With the above described diagnostic setup, the reflection peaks coming from the FBG are individually spectrally filtered and analyzed. The modes TE01 and TM01 (and eventually even the HE21) can be clearly identified using a camera and a polarizer. However, in discerning between modes, the transmission direction of the polarizer is of capital importance. The two lobes shown in Fig. 6 appear for each of these modes after going through the polarizer, but for a TE01 the zero-intensity line separating the lobes should be oriented parallel to the transmission direction of the polarizer (transmission direction indicated by the white arrows in Fig. 6). On the other hand, for a TM01 that zero-intensity line should be oriented orthogonal to the transmission direction of the polarization cube. Additionally, if the half-wave plate is turned, the rotation direction of the two lobes helps to distinguish between the TE01/TM01 (they rotate in the direction of the half-wave plate) modes and the HE21 modes (they rotate in the opposite direction of the half-wave plate). In the paper the measured beam shows all the characteristics of a TE01 mode. Figure 6 shows the theoretically expected azimuthally polarized beam for this fiber (above) together with the experimental measurement at 1045.2 nm (below). The column (a) in Fig. 6 illustrates the full intensity pattern of the azimuthally polarized mode. Without any polarization analysis, it exhibits the characteristic doughnut shape. In Fig. 6 column (b-e) the results of the polarization analysis with different transmission directions of the polarizer (indicated by the white arrows) is shown in false-color. It should be pointed out that all the false-color pictures have been normalized to the maximum intensity of column (a). A video obtained by rotating the half-wave plate can also be seen in Media 1. It is worth mentioning that in this setup, due to the mentioned birefringence of the FBG, no perfectly azimuthally polarized beam could be filtered. This explains the non-perfectly symmetric polarization results shown in Figs. 6 (c) and (e). Additionally, the polarization of the analyzed beam is further affected by the dichroic beam splitter used (which exhibits a slight polarization dependence). The impact of these effects is particularly clear in Fig. 6 (e), which shows a nearly linearly polarized doughnut shape. In spite of these experimental caveats, it can be seen that the polarization purity of the azimuthally polarized beam is reasonably high. In future work we expect to overcome the described problems and to further enhance the polarization purity.
In conclusion we have presented a new fiber based mode filter for azimuthally and radially polarized light. This simple concept uses only a strongly guiding fiber with a FBG. Therefore, this approach makes compact all-fiber setups possible.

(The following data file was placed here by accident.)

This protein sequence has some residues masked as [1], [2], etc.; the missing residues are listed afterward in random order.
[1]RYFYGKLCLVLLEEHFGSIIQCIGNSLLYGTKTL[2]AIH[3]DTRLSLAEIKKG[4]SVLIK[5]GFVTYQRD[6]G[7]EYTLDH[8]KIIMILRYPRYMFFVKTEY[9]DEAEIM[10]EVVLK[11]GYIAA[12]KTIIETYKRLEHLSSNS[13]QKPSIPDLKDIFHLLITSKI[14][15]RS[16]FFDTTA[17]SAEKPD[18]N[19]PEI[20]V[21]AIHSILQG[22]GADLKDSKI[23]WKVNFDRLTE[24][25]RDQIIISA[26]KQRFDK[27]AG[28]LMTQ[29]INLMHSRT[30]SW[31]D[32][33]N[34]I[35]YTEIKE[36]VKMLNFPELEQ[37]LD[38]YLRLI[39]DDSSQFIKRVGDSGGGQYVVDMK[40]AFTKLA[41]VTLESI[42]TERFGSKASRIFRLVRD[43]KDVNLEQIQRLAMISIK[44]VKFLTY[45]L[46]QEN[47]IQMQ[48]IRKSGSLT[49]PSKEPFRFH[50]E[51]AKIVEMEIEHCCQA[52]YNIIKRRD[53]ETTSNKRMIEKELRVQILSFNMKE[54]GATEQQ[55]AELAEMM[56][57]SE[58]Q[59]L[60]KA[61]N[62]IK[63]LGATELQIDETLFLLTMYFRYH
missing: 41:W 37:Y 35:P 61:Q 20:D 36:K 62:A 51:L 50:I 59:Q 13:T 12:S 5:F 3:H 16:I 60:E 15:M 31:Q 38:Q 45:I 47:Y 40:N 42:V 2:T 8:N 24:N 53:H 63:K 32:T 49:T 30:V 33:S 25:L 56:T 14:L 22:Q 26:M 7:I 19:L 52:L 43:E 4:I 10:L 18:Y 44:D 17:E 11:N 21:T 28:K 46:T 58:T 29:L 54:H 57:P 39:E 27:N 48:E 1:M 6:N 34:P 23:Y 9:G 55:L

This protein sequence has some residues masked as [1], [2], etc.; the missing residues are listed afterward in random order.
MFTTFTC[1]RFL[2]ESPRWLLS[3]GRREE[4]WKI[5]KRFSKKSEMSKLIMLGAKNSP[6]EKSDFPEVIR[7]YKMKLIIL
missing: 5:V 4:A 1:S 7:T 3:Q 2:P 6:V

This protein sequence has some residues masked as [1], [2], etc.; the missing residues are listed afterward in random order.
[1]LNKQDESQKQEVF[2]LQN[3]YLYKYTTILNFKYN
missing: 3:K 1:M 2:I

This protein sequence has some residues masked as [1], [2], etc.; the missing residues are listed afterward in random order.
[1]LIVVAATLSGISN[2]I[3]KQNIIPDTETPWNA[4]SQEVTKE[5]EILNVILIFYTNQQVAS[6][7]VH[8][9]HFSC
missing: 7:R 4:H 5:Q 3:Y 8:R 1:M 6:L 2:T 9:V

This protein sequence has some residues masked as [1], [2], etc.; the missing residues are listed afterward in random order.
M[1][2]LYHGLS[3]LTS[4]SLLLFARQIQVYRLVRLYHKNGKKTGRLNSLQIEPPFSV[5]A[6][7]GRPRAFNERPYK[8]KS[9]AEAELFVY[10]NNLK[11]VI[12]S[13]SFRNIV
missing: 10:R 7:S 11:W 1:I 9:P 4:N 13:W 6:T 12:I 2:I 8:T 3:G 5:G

The lifting of the modal degeneracy in strongly guiding fibers has been simulated at 1030 nm and its dependence on different core diameters and NAs has been analyzed. It has also been shown that a narrowband FBG in a strongly guiding fiber can lead to the spectral separation of the azimuthally and radially polarized modes.
This concept has been experimentally verified in a proof-of-principle experiment that uses a commercially available strongly guiding fiber. In this setup the azimuthally polarized mode has been successfully separated. The results of this proof-of-principle experiment are very encouraging.
The proposed technique can theoretically generate radially or azimuthally polarized light with very high polarization purity. This concept is in essence a modal filter that can be easily integrated in a fiber laser cavity to build an azimuthally or radially polarized all-fiber oscillator.
We acknowledge financial support by the German Federal Ministry of Education and Research (BMBF) under contract No. 13N9687 and the German Research Foundation (DFG) within the Leibniz program.
References and links
1. V. G. Niziev and A. V. Nesterov, “Influence of beam polarization on laser cutting efficiency,” J. Phys. D Appl. Phys. 32(13), 1455–1461 (1999). [CrossRef]
5. W. D. Kimura, G. H. Kim, R. D. Romea, L. C. Steinhauer, I. V. Pogorelsky, K. P. Kusche, R. C. Fernow, X. Wang, and Y. Liu, “Laser acceleration of relativistic electrons using the inverse Cherenkov effect,” Phys. Rev. Lett. 74(4), 546–549 (1995). [CrossRef] [PubMed]
9. T. G. Euser, M. A. Schmidt, N. Y. Joly, C. Gabriel, C. Marquardt, L. Y. Zang, M. Förtsch, P. Banzer, A. Brenn, D. Elser, M. Scharrer, G. Leuchs, and P. St. J. Russell, “Birefringence and dispersion of cylindrically polarized modes in nanobore photonic crystal fiber,” J. Opt. Soc. Am. B 28(1), 193–198 (2011). [CrossRef]
11. F. Stutzki, C. Jauregui, C. Voigtländer, J. U. Thomas, J. Limpert, S. Nolte, and A. Tünnermann, “Passively stabilized 215 W monolithic CW LMA-fiber laser with innovative transversal mode filter,” Proc. SPIE 7580, 75801K, 75801K-10 (2010). [CrossRef]
12. F. Stutzki, C. Jauregui, J. Limpert, and A. Tünnermann, “Real-time characterisation of modal content in monolithic few-mode fiber lasers,” Electron. Lett. 47(4), 274–275 (2011). [CrossRef]
13. J. M. O. Daniel, J. S. P. Chan, J. W. Kim, J. K. Sahu, M. Ibsen, and W. A. Clarkson, “Novel technique for mode selection in a multimode fiber laser,” Opt. Express 19(13), 12434–12439 (2011). [CrossRef] [PubMed]
14. A. W. Snyder, “Asymptotic expressions for eigenfunctions and eigenvalues of a dielectric or optical waveguide,” IEEE Trans. Microw. Theory Tech. 17(12), 1130–1138 (1969). [CrossRef]
16. A. W. Snyder and J. D. Love, Optical Waveguide Theory (Kluwer Academic, 1983).
17. T. Erdogan, “Fiber grating spectra,” J. Lightwave Technol. 15(8), 1277–1294 (1997). [CrossRef]
18. J. U. Thomas, C. Voigtländer, S. Nolte, A. Tünnermann, N. Jovanovic, G. D. Marshall, M. J. Withford, and M. Steel, “Mode selective fibre Bragg grating,” Proc. SPIE 7589, 75890J, 75890J-9 (2010). [CrossRef]
19. J. Thomas, E. Wikszak, T. Clausnitzer, U. Fuchs, U. Zeitner, S. Nolte, and A. Tünnermann, “Inscription of fiber Bragg gratings with femtosecond pulses using a phase mask scanning technique,” Appl. Phys., A Mater. Sci. Process. 86(2), 153–157 (2006). [CrossRef]